Advertorial. “In future, 80% of e-commerce will come from grocery stores”
With electronic labels and anti-breakage surveillance cameras, SES-imagotag optimises store operations.
GRN: After the NRF Big Show, SES-imagotag is exhibiting at EuroShop. What is your vision of retail at the beginning of 2020?
Thierry Gadou: Compared to what I have known in the past, we are witnessing a 180° turn. No one now dares to cry that physical stores are dead, which I heard quite recently. We are seeing a resurgence of physical retail. The crown jewels of a successful retailer are their stores. Walmart, like many others, is posting spectacular results from its resolutely “bricks & mortar-based” omnichannel program. The innovative discussions are increasingly focused on technologies dedicated to stores. This is refreshingly new!
GRN: What do you expect from Qualcomm as a new shareholder?
T.G.: Qualcomm is one of the world leaders in semiconductors. With their recent investment of 2% in our capital, we will develop the next generation of chips to manage the digitisation of stores on a large scale. SES-imagotag installs tens of thousands of connected objects in stores like single labels and also cameras. This generates a lot of data, with low energy consumption but a significant need for connectivity. This agreement with the U.S. giant Qualcomm is one of our top achievements in 2019. We are proud to have been chosen by a partner of this magnitude. It shows that we have the best technology on the market.
GRN: Where is the deployment of electronic labels?
T.G.: Less than 5% of international retailers are equipped with electronic labels, on an addressable market estimated at 10 billion labels. The most advanced countries are France, Spain, Belgium, Italy and Scandinavia. We operate at Bilka, Dansk and soon at Rema 1000. Germany and Switzerland, which arrived late, are accelerating seriously. The adoption of electronic labels is colossal. I am convinced that the “Top 500” of global retailers will have switched in 5 or 7 years.
GRN: Where does this expanding demand come from?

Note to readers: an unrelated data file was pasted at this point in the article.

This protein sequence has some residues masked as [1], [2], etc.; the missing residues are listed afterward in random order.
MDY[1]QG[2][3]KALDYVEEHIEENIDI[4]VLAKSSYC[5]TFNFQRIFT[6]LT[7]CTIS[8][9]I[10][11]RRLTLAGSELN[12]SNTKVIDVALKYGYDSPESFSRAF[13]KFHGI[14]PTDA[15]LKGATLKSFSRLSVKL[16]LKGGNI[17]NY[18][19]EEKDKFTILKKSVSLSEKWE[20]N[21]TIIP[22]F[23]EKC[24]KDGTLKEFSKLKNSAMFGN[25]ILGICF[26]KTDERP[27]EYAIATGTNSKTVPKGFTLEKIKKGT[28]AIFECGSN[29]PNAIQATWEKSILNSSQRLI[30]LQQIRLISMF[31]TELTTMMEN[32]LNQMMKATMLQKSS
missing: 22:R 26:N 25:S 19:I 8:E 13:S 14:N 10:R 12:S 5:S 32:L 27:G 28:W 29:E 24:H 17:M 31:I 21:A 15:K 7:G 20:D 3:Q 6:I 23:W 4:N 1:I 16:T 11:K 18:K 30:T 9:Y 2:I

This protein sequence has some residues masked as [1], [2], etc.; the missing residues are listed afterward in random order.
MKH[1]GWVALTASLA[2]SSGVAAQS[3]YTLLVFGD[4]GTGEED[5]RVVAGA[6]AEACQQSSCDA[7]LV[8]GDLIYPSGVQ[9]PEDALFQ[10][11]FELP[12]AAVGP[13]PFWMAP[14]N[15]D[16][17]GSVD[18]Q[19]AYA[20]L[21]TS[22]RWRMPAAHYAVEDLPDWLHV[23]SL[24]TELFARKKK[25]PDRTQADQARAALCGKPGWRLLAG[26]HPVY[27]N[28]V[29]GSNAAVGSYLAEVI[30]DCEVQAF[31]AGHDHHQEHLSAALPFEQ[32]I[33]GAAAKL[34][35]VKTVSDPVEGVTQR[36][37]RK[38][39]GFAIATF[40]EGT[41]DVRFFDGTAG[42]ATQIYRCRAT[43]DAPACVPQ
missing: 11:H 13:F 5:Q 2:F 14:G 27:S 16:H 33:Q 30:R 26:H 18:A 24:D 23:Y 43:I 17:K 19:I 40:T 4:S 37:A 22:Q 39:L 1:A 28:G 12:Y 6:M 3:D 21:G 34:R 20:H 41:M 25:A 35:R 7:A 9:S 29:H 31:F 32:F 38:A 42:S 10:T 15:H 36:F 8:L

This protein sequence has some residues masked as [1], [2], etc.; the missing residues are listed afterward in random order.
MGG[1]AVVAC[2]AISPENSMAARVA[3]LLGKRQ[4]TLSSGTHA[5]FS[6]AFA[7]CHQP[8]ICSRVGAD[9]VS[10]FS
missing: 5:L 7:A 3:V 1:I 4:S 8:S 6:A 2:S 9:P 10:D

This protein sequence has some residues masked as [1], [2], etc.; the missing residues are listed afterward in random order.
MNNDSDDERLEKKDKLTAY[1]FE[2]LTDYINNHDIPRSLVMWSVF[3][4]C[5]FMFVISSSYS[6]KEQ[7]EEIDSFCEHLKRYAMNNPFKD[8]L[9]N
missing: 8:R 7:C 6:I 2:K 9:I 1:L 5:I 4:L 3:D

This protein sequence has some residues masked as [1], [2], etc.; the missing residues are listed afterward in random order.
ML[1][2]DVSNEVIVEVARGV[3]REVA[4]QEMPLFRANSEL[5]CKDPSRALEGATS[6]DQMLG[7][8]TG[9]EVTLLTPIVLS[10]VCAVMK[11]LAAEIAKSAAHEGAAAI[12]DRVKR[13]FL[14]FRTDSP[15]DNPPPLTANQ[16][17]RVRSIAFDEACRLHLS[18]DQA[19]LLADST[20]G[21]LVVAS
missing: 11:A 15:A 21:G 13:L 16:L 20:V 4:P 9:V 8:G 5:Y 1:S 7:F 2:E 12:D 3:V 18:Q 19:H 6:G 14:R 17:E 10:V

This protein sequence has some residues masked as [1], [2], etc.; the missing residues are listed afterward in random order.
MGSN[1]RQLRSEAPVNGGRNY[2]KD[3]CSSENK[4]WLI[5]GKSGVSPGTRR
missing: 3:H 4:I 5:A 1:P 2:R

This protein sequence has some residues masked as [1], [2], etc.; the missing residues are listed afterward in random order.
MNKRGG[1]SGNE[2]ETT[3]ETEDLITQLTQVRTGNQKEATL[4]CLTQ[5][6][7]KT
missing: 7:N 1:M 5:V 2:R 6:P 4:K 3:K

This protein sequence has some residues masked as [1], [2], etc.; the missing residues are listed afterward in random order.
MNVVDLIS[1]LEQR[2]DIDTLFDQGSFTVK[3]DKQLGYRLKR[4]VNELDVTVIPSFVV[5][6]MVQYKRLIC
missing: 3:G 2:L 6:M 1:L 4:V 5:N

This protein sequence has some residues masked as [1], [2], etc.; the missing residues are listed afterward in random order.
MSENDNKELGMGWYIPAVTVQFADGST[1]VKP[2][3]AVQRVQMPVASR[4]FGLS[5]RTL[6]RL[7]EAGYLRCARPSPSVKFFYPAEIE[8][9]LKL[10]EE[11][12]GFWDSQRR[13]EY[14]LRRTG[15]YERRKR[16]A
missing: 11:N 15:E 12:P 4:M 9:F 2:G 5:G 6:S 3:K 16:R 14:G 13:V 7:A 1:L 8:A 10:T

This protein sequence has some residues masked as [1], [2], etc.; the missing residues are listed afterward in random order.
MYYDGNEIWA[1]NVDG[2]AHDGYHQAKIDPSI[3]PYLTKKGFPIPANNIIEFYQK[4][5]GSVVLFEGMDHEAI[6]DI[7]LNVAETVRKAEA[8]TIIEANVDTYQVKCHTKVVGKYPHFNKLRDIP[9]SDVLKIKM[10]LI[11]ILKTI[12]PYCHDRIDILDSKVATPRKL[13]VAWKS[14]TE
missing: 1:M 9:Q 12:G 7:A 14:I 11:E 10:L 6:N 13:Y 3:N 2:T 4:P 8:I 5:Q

T.G.: The electronic label is the basis of the digitalisation of any store, similar to a central nervous system in a way. It’s the only connected and “intelligent” object next to each product on shelves. This is the indispensable 1st layer of digitalisation technology, it is impossible to do without at the moment.
GRN: What are advantages in terms of seamless display price management?
T.G.: Manual display price adjustment requires increasing work. This was the original problem now solved by electronic labels. With paper labels, this problem increases every year. Store staff must cope with constantly changing information, driven by frequent promotions or price changes following comparisons with the Web. However, stores are unable to keep up with this increasing demand due to low margins and staff costs. In addition, some fresh food departments need dynamic pricing throughout a day. This is the case for bakeries or fishmongers, where freshness is decisive. For instance, you know that croissants unsold by 11 a.m. are likely to be thrown away in the evening. Pre-emptive logic adjusts new lower prices from 10 a.m. Electronic labels are a good tool for this.
GRN: How do your solutions improve store performance?
T.G.: They affect two major areas of retail “Profit and Loss”: restocking and breaking up. Take the example of our “put to light” service. To facilitate restocking, a store employee scans the barcode of the product to be restocked and the corresponding shelf labels start to flash. There is no need to look for a shelf location in particular and this saves approximately 10 seconds per product. Another example, and not the least, are breakages or spoiled products. These represent 5% of lost turnover in supermarkets. By saving time in restocking and setting up promotions, store teams can better deal with damaged goods. They can inspect more shelves and replace items faster.
GRN: At the NRF Big Show, you have unveiled a new technology to go even further in the hunt for spoiled products. Please explain this.
T.G.: Our new optical recognition solution, being tested in the United States, France and China, identifies facings and ruptures in real time. It reads the facings of the opposite radius and recognizes 99.7% of the range. An advantage is connection to the cloud, where it consumes little energy and has a precision far beyond conventional computer vision systems, whose average error rate is 5%. Finally, our solution is 9 to 10 times cheaper than a standard computer vision system. We have excellent expectations for this new technology.
GRN: How do you streamline preparation of web orders?
T.G.: Our labels also play a key role in picking. When the employee receives a Web order on their Personal Digital Assistant (or P.D.A.), they click on each item in the basket and the corresponding label will flash. According to a recent study carried out on several points of sale, this reduces the picking time of a Web order by almost 50%. This is important because almost all supermarket retailers tell us that in future, 80% of e-commerce will come from stores and not from warehouses. This means that stores are definitely destined to become warehouses! Our automation of tasks is essential to identify damages in seconds and improve inventory management.